The Indonesian government has taken several highly controversial measures to quash autonomist sentiments.
Tom Tyler is a London-based university student
A great tragedy of the break-up of European colonial empires was clumsy partitioning, with little or no regard to ethnic, linguistic or cultural divisions. This was scarcely more evident than with the abuses seen in the Indonesian territory of West Papua
In order to fully understand the issues facing the region, one must understand its background. Prior to its succession, what is today known as West Papua was a Dutch colonial possession (Netherlands New Guinea) constituting part of the Dutch East Indies.
In a tale that was repeated throughout the colonial world, Indonesian nationalists sought secession from foreign rule and, following armed and diplomatic struggle, achieved independence in 1950.
Crucially, however, the secessionists claimed sovereignty over all of the Netherlands’ former possessions, including areas in which Muslim Javanese and Sundanese (the two ethnic groups most represented in Indonesian society), such as Timor and West Papua.
In 1961, President Sukarno reasserted this claim and, under the guise of combating ‘Western Imperialism’, led an invasion of the territory in 1962. The indigenous Melanesians, who have inhabited the island for over 45,000 years, have long resented being ruled from Jakarta, signified by a decades long insurgency under the separatist Free West Papua Movement.
In response (or perhaps as an excuse), the Indonesian government has taken several highly controversial measures to quash any autonomist sentiments. These include:
- Criminalising the presentation of West Papua’s Morning Star flag (often associated with Papuan nationalism) as a treasonous offence;
- Attempting to dilute the province’s ethnic and religious makeup through the transmigration programme, which encourages Indonesian (mostly Muslim Javans) settlers to migrate to Papua.
- A series of indiscriminate killings and massacres that, since Indonesian rule began in the 1960’s, have amounted to a death toll in the hundreds of thousands, leading to allegations of genocide levelled against Jakarta;
- Journalists and Human Rights activists are barred from entering the territory, contributing to a “dearth of information” regarding the situation;
- In a particularly outrageous development, it has been reported that Jakarta is actively engaging in the kidnap of Papuan youth, destined for madrassas for ‘re-education’;
These policies continue to this day, with little resistance from both the international community and human rights organisations.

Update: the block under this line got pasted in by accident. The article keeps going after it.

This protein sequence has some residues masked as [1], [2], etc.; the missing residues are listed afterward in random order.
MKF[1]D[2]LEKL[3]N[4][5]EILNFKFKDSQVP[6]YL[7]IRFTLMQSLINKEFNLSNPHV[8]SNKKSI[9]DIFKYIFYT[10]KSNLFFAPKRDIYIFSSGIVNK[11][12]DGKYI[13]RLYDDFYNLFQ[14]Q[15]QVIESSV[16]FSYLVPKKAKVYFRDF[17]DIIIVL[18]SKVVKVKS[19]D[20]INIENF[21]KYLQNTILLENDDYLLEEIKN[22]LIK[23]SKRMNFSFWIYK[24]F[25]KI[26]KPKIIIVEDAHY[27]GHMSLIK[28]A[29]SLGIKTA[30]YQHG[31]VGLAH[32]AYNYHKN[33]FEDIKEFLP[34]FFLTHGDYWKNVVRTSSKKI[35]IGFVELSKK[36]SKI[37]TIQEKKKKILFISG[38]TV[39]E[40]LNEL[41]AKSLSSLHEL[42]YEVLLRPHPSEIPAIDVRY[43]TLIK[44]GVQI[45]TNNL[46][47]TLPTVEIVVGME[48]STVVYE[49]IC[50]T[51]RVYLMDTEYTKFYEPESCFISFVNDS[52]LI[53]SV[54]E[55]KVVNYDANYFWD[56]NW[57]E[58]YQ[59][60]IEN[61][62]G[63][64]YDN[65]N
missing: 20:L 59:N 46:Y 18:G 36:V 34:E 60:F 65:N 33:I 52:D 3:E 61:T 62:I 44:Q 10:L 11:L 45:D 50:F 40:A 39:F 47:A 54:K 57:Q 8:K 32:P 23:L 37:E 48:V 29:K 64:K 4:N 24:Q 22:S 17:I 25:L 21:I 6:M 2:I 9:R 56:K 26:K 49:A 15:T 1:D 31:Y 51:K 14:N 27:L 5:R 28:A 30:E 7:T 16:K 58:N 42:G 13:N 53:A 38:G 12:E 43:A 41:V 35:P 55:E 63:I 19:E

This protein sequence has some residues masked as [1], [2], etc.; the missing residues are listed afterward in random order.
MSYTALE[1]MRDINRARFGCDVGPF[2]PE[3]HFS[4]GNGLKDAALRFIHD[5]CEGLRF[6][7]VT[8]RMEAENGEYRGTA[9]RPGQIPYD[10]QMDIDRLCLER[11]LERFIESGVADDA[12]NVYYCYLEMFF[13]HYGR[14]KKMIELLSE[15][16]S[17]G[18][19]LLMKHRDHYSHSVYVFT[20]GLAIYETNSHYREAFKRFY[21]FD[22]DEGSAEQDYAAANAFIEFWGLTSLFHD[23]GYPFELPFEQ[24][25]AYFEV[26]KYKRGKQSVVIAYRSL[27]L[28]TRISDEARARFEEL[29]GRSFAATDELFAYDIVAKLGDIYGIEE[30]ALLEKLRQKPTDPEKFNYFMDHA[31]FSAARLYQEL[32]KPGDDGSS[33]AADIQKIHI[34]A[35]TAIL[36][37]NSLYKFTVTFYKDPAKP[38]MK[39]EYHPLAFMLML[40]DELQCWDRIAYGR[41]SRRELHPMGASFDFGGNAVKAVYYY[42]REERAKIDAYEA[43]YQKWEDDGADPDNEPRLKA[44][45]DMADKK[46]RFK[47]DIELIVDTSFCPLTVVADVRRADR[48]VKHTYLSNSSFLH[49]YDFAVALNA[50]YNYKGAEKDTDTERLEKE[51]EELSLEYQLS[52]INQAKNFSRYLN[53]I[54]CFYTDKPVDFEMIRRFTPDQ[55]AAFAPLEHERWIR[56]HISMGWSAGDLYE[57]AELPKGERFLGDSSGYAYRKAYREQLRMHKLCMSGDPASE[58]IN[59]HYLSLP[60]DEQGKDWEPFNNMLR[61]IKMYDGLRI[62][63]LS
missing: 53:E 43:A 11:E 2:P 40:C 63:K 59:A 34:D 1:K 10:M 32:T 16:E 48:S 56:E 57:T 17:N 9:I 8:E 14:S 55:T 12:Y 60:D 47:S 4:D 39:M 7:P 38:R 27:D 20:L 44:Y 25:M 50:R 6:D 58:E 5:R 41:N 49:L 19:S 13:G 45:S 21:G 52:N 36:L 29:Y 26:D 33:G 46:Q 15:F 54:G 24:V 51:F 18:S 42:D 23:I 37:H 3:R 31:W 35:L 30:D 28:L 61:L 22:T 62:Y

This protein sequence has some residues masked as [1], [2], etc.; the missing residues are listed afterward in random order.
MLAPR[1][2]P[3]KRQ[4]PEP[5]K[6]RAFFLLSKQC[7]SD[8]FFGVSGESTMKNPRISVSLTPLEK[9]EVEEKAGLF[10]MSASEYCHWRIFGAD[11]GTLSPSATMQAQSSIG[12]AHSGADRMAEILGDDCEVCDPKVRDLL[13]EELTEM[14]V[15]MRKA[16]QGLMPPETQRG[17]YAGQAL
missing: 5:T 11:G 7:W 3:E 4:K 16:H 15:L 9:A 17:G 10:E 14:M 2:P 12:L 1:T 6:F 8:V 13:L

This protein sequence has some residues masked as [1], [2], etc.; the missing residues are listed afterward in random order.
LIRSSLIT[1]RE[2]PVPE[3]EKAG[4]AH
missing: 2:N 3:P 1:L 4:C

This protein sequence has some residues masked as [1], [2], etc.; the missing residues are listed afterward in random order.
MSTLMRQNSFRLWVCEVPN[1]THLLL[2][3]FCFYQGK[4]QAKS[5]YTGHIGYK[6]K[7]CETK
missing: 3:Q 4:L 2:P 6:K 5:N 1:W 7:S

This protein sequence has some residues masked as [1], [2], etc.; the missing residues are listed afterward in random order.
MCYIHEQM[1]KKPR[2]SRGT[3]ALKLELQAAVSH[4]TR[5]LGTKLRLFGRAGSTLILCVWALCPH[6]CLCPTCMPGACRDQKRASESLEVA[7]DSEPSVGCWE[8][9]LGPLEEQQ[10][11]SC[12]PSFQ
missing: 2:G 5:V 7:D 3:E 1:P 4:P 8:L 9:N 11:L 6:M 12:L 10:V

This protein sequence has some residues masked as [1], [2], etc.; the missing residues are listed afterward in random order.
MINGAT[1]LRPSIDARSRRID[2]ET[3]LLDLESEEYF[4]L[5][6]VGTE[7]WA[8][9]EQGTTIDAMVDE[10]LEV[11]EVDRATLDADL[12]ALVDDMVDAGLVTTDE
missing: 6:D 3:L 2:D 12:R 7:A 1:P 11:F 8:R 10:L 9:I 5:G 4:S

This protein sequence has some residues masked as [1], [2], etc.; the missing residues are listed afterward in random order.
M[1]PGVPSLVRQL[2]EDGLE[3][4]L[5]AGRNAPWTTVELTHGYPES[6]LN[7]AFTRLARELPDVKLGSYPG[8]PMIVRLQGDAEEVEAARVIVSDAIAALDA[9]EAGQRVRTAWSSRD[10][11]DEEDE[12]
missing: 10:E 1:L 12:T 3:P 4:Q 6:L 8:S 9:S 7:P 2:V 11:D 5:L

An explanation for this could be the aforementioned ban on the entrance of journalists and activists. This trend has, however, slowly begun to change.
In a pioneering diplomatic move, the Melanesian Spearhead Group (MSG) – a supranational union composed of the four Melanesian sovereign states of Papua New Guinea, Vanuatu, Fiji and the Solomon Islands – has considered extending membership to West Papua.
Although largely symbolic, with officials undecided on precisely who would represent the Papuan people, it is among the first movements of its kind in recognising the Papuan right to home rule.
Away from the field of international politics, the Free West Papua Campaign – an NGO that is exclusively devoted to self-determination for the Papuan people (note it is unrelated, at least officially, to the militant group Free West Papua Movement) – has also gained traction.
Indeed, their petition calling on Jakarta to overturn their ban on journalists and activists entering West Papua has accumulated almost 35,000 signatures. Further, the campaign’s de facto leader, a political refugee by the name of Benny Wenda, was nominated for the 2013 Nobel Peace Prize along with fellow activist and political prisoner, Filep Karma.
The campaign has also attracted some high profile supporters, such as Archbishop Desmond Tutu; prominent British human rights activist Peter Tatchell; Australian senator Richard Di Natale; Australian human rights lawyer Jennifer Robinson; and of course the infamously outspoken Mark McGowan (commonly known by his alias ‘Chunky Mark’ or the ‘Artist Taxi Driver’).
These activists highlight the importance of investigating all alleged human rights abuses, no matter how far-flung and exotic their location.
Although I consider it dubious, it is neither my position nor my right as a private individual to deny Indonesia’s claim to sovereignty. What remains certain, however, is that the appalling situation must be addressed soon, lest it deteriorate into another East Timor – the likes of which the world does not want to see again.
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